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EPA threatens states over Chesapeake Bay cleanup

Watermen along the Chesapeake Bay face difficult times -- as dwindling crab and oyster populations leave many without enough to make a decent living, and forcing changes within the communities that reside along the bay.

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Washington Post Staff Writer
Friday, September 24, 2010; 9:15 PM

Federal officials began a sweeping crackdown on pollution in the Chesapeake Bay on Friday - threatening to punish five mid-Atlantic states with rules that could raise sewer bills and put new conditions on construction.

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The move by the Environmental Protection Agency is part of the biggest shakeup in the 27-year history of the Chesapeake cleanup. Earlier, when states failed to meet deadlines to cut pollution by 2000 and 2010, nothing happened.

Now, the deadline has been moved to 2025 - but the EPA is already threatening states that lag behind.

On Friday, the agency went after Virginia, Pennsylvania, West Virginia, Delaware and New York, which together account for more than 70 percent of the pollution that causes "dead zones" in the bay. The agency told the states their plans contained "serious deficiencies" and said it could force them to make up the difference with expensive new measures.

It's too early to tell how this might translate into increased property taxes or new rules for farms. But it is clear that - by squeezing states, and calculating they will in turn squeeze homeowners and farmers - the administration is taking a significant political risk.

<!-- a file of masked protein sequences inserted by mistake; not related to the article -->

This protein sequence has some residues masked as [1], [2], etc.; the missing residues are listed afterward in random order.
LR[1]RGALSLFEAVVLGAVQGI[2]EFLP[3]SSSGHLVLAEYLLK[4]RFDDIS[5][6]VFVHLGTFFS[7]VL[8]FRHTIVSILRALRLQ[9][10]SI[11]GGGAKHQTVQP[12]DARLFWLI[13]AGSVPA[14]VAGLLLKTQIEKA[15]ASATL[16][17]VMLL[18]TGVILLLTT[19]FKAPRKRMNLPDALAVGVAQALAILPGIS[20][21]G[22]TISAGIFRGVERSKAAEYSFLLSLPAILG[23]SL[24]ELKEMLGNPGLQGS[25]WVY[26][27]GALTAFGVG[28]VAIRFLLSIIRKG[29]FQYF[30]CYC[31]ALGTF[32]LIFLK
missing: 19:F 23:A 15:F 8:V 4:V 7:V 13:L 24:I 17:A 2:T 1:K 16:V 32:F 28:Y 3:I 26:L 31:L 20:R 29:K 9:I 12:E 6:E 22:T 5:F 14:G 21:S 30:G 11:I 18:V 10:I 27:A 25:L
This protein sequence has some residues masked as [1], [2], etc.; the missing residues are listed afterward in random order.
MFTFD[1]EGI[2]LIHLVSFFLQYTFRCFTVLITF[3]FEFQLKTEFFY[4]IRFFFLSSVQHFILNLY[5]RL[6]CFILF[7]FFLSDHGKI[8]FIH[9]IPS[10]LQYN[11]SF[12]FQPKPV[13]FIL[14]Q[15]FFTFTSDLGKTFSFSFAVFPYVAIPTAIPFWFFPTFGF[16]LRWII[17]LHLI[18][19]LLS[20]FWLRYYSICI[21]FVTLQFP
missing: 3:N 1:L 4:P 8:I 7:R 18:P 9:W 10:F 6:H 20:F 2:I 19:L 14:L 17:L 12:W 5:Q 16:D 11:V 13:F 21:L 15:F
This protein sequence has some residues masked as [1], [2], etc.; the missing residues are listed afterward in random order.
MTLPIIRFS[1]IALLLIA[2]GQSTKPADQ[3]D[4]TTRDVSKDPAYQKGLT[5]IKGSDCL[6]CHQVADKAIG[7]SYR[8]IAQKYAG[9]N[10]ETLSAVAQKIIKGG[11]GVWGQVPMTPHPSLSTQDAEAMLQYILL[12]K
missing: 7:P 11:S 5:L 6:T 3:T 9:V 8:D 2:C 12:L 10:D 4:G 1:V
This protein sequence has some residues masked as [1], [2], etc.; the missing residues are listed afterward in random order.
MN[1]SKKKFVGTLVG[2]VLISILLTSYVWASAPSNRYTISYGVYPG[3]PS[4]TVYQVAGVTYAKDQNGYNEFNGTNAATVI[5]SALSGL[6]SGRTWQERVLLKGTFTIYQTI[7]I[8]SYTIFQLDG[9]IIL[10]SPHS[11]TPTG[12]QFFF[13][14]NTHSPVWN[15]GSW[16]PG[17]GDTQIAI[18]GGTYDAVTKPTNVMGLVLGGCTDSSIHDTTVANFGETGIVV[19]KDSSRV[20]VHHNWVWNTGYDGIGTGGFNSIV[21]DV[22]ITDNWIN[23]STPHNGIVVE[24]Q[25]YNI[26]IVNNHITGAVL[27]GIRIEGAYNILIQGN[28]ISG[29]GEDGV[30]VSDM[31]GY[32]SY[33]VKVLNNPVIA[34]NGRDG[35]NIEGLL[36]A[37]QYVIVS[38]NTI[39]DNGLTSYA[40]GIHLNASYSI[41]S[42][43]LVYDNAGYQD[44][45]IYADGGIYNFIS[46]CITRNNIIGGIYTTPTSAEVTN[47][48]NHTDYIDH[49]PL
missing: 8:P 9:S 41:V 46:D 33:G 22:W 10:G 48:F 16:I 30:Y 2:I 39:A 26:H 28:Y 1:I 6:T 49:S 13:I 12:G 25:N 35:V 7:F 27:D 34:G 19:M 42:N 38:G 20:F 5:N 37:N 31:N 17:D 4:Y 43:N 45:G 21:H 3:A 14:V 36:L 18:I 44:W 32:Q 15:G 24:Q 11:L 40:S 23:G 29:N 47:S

In an era when environmentalism seems to be losing steam, it is betting that residents of the Chesapeake region care enough to pay the cost of saving the bay.

"I'm a little concerned that EPA could do something to damage that goodwill" toward the bay, said John Hanger, secretary of Pennsylvania's Department of Environmental Protection.

Hanger said that he thought the EPA's plans were too fast-moving, too draconian: "This isn't China, where the Communist Party meets and announces that 'We're just doing it.' And if EPA proceeds in a way that is more like that . . . it's going to be counterproductive."

Environmentalists cheered Friday's news as a potential turning point for the Chesapeake. "There's good reason to hope that, decades from now, we'll look back on (Friday) as a watershed moment in the protection of the bay," said Rena Steinzor, a University of Maryland law professor who has advocated for green causes.

But the specter of increased regulation has led local governments to worry that they will have to raise taxes or set new rules, for instance, about how much of new and redeveloped properties must remain as grass and woods.

"I think everyone will jump on a legal reaction if it comes out that the sewer plants will have to go a lot lower" in the pollution they emit, said John Brosious, deputy director of an association of Pennsylvania cities and towns.

And in Virginia, the Farm Bureau warned that new rules on farms could prove suffocating.

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